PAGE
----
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What is Tagua or Vegetable Ivory?

Vegetable ivory, also called tagua or corozo, is the albumen of the fruit of ivory palm (species of genus Phytelephas) that grows in dense, shady forests, on the side of the valleys, between 300 and 1,200 meters above sea level.
It is found in the heart of the Amazon rainforest in Ecuador, in Colombia, Peru, and other countries of the world where it was introduced. These very particular palms, can reach 6 meters high; they begin to produce fruit after about fifteen years. It is the albumen which, when it hardens, forms the vegetable ivory. The seeds, wrapped in a large cluster of pineapples fall palm tree, naturally.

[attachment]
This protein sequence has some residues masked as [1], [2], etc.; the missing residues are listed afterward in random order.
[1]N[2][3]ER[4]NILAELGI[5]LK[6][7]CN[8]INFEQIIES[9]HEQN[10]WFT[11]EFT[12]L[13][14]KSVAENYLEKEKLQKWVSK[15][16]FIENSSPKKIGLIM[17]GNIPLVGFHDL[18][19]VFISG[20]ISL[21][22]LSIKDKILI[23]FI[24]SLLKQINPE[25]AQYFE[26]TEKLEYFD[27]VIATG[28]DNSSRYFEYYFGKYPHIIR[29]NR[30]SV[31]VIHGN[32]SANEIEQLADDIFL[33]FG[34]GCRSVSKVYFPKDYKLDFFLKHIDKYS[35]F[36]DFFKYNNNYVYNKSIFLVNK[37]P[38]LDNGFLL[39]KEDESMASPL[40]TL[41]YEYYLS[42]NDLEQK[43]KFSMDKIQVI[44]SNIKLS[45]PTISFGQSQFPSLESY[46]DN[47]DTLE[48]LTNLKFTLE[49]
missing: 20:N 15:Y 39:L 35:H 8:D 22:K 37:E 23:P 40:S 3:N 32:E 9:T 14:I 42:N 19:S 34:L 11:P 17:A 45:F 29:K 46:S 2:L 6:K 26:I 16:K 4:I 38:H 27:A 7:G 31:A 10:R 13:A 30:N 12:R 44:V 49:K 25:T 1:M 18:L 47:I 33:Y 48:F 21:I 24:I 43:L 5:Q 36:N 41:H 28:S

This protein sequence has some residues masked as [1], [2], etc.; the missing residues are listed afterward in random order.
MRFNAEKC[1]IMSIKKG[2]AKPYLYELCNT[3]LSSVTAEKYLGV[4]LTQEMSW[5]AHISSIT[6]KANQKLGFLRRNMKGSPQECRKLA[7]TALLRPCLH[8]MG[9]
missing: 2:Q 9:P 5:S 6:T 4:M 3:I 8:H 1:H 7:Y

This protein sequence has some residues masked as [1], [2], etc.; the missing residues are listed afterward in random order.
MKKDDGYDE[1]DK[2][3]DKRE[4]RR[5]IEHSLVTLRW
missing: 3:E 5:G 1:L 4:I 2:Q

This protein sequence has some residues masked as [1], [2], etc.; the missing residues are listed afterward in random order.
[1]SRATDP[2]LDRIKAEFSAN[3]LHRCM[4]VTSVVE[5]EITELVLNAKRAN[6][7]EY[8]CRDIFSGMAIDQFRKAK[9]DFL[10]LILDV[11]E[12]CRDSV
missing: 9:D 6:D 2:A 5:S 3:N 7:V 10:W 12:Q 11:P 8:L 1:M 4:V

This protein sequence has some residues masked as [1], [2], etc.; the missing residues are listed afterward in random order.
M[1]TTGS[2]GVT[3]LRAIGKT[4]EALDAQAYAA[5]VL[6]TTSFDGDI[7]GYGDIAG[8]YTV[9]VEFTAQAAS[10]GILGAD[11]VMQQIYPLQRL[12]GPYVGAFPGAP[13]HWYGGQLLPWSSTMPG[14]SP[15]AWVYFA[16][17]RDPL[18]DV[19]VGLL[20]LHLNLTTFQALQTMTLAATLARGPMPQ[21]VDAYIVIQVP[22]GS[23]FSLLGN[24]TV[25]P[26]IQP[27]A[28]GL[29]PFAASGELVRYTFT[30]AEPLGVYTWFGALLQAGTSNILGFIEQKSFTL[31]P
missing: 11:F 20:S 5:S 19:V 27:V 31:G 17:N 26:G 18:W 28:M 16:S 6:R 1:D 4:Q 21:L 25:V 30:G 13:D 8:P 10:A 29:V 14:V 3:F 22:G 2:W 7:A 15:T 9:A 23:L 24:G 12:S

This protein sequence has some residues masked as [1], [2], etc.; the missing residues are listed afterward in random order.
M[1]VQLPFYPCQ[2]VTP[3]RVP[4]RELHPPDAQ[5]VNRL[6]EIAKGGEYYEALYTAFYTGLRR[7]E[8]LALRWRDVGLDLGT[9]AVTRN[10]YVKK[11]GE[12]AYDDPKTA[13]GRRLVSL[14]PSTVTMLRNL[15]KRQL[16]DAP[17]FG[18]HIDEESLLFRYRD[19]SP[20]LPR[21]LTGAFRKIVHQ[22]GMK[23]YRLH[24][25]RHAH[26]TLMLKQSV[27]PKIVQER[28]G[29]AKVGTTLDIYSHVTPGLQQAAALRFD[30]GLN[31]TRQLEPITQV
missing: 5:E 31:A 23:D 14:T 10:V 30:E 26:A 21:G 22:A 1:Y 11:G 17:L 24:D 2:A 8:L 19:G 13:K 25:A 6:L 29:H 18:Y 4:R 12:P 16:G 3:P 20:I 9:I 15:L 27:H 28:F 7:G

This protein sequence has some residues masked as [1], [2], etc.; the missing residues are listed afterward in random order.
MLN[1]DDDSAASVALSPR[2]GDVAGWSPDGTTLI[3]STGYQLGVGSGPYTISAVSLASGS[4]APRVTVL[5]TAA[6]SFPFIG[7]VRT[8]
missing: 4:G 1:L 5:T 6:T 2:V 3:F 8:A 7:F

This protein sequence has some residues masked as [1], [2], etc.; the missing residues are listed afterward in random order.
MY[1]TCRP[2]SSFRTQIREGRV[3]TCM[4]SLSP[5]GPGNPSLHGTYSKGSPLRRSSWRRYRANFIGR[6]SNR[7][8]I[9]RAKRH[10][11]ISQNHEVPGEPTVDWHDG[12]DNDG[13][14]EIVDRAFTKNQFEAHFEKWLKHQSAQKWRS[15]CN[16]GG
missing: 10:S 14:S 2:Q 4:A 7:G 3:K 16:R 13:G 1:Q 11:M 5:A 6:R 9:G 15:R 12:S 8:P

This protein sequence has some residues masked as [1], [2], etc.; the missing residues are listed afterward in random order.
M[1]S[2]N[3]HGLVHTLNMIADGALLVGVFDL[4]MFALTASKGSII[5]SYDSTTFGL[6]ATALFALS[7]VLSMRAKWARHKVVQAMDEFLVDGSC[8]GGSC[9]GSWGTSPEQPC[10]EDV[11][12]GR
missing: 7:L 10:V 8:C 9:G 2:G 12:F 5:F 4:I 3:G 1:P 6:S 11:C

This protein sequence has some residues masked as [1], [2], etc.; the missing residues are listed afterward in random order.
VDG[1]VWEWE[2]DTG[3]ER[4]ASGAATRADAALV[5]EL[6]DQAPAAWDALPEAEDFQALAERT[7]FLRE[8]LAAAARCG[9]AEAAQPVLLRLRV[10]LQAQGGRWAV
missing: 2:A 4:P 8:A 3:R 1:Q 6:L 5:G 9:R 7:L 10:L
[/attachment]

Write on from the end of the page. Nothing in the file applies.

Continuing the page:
The seed is dried, it becomes very resistant and it is at that time that she is worked. Punctured, painted, pierced, carved or left in the natural state, tagua allows multiple uses. 

For decades it has been used by Indians in the confection buttons and even some sharp utensils. It offers jewelers the same characteristics as animal ivory: texture, resistance, smooth touch, while respecting nature.

By the way, the Latin name of the genus Phytelephas which means vegetable elephant originates from these characteristics.